The investigators hypothesize that the use of limited amount of 2% aqueous chlorhexidine solution will be as effective as the same amount of 2% chlorhexidine in 70% alcohol for skin antisepsis and that limited exposure to 2% aqueous CHG may be associated with less adverse skin reactions.

Literature from adults has shown that both 2% chlorhexidine in 70% alcohol as well as 2% aqueous chlorhexidine can provide effective skin antisepsis though alcohol containing solution had more long lasting effect. It is also well known from many case reports that alcohol containing products when used to clean abdominal skin for neonatal procedures can cause severe skin damage in preterm infants. This has lead many neonatal units to adopt aqueous chlorhexidine as the antiseptic agent of choice without robust evidence to support its use or standardization of method of application. Both these solutions are widely used in neonatal intensive care units across the globe including Canada.

By conducting this trial, the investigators want to evaluate the efficacy and safety of 2% aqueous chlorhexidine as an antiseptic agent when used in a controlled manner [limited amount for short duration].

Chlorhexidine Against Sodium Hypochlorite as Skin Antiseptics [Recruiting]
The physicians have few options for skin antisepsis. Alternatives for common use antiseptics are costly or ineffective. In order to have more options, this study is needed. The investigators want to know if there are differences between the use of 2% chlorhexidine gluconate in 70% isopropyl alcohol or 10% sodium hypochlorite.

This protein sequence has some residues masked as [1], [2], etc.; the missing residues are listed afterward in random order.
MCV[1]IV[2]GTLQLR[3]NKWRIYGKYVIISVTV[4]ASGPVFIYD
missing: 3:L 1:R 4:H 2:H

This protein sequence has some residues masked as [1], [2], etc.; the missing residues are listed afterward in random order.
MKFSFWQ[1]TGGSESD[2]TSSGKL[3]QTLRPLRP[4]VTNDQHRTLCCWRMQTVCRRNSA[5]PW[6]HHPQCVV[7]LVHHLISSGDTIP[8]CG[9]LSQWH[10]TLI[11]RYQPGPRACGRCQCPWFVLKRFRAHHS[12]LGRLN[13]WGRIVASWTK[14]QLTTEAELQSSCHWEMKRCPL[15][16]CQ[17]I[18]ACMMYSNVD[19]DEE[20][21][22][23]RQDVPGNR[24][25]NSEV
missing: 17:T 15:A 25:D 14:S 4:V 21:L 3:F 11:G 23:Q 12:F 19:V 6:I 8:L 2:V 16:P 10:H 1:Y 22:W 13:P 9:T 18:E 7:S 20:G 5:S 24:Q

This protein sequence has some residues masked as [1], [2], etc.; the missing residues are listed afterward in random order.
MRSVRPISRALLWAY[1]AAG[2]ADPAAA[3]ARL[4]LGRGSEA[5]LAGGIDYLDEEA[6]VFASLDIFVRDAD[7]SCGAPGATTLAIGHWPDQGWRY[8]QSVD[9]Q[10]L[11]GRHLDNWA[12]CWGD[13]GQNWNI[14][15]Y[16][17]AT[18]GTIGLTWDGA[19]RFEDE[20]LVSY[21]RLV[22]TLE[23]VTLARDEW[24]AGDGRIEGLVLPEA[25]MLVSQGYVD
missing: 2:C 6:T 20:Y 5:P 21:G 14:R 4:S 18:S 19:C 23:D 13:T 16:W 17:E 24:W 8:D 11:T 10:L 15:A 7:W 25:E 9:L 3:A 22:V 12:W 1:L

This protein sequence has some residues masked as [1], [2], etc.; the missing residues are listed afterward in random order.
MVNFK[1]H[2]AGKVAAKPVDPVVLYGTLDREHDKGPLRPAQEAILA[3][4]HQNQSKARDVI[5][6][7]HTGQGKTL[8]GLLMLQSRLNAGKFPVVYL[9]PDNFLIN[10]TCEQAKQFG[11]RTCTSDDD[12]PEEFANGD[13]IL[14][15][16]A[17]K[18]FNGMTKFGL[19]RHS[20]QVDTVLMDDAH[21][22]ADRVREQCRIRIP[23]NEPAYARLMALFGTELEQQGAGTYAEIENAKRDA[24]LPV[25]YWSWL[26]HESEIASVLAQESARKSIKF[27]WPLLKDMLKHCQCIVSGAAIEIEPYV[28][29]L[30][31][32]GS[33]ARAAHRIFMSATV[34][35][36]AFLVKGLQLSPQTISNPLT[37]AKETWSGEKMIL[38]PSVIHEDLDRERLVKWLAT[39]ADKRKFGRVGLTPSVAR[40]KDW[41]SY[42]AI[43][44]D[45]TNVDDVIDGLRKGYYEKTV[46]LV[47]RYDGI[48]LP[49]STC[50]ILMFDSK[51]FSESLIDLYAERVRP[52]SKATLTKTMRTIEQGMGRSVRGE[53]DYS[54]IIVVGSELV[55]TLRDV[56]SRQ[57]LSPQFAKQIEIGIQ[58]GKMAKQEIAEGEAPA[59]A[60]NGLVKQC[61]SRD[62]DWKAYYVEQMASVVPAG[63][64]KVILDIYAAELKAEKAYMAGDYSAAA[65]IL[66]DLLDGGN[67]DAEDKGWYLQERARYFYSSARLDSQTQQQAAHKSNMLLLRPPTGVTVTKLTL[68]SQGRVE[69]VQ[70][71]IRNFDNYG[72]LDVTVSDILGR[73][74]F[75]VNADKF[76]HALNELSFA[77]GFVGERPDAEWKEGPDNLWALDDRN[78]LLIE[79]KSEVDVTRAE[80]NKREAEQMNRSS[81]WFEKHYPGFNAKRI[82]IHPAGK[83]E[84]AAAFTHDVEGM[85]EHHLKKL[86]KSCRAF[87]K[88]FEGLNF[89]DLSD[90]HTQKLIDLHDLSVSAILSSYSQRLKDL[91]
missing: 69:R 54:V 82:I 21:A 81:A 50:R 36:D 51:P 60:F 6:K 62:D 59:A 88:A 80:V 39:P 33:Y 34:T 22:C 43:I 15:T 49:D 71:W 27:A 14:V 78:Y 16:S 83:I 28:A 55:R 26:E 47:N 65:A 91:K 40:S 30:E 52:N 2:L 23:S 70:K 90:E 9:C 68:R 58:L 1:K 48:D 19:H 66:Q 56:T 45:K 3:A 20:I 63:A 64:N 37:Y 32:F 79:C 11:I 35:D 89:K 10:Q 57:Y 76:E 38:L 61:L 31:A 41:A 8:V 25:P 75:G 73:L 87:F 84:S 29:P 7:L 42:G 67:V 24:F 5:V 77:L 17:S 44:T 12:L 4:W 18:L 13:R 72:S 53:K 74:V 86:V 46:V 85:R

Chlorhexidine Gel Therapy for Cariogenic Oral Microflora [Recruiting]
The goal of this clinical research study is to find out if 1% chlorhexidine gluconate gel will decrease the amount of bacteria that causes tooth decay. Whether the gel is acceptable to patients will also be studied.

Chlorhexidine Versus Betadine in Preventing Colonization of Femoral Nerve Catheters After Total Joint Arthroplasty (TJA) [Not yet recruiting]
Continuous femoral nerve block (CFNB) techniques continue to be increasingly used in the management of postoperative pain after total knee arthroplasty. Although the risk of full blown infection with CFNB has been poorly defined, the rate of catheter colonization after antisepsis with povidone-iodine has been demonstrated to be high (Cuivillion et al. showed the rate of colonization to be 57% after 48 hours). Recently, several anecdotal case reports have demonstrated severe infectious complications including psoas abscess and necrotizing fasciitis associated with continuous nerve block techniques. As the use of CFNB techniques increase in popularity, infectious complications will undoubtedly become more common.

The American Society of Regional Anesthesia and Pain Medicine recommends the routine use of antiseptic solutions with an alcohol base for skin disinfection before peripheral regional techniques due to their penetration of the stratum corneum and their rapid and prolonged effect. Chlorhexidine(chloraprep) has been proven to be better than povidone iodine solution for skin preparation before epidural catheter and intravascular device insertion (Kinirons et al., Ostrander et al., Mimoz et al.,). The goal of this prospective trial therefore is to determine if an alcoholic solution of 0. 5% chlorhexidine is more effective than an aqueous solution of 10% povidone-iodine in reducing catheter colonization and reducing skin flora associated with short term ( 48 hours) postoperative continuous femoral nerve catheter placement. The investigators will also compare the ability of chloraprep and betadine disinfection at the time of catheter placement to prevent bacterial contamination of the continuous femoral catheter.

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Page last updated: 2013-02-10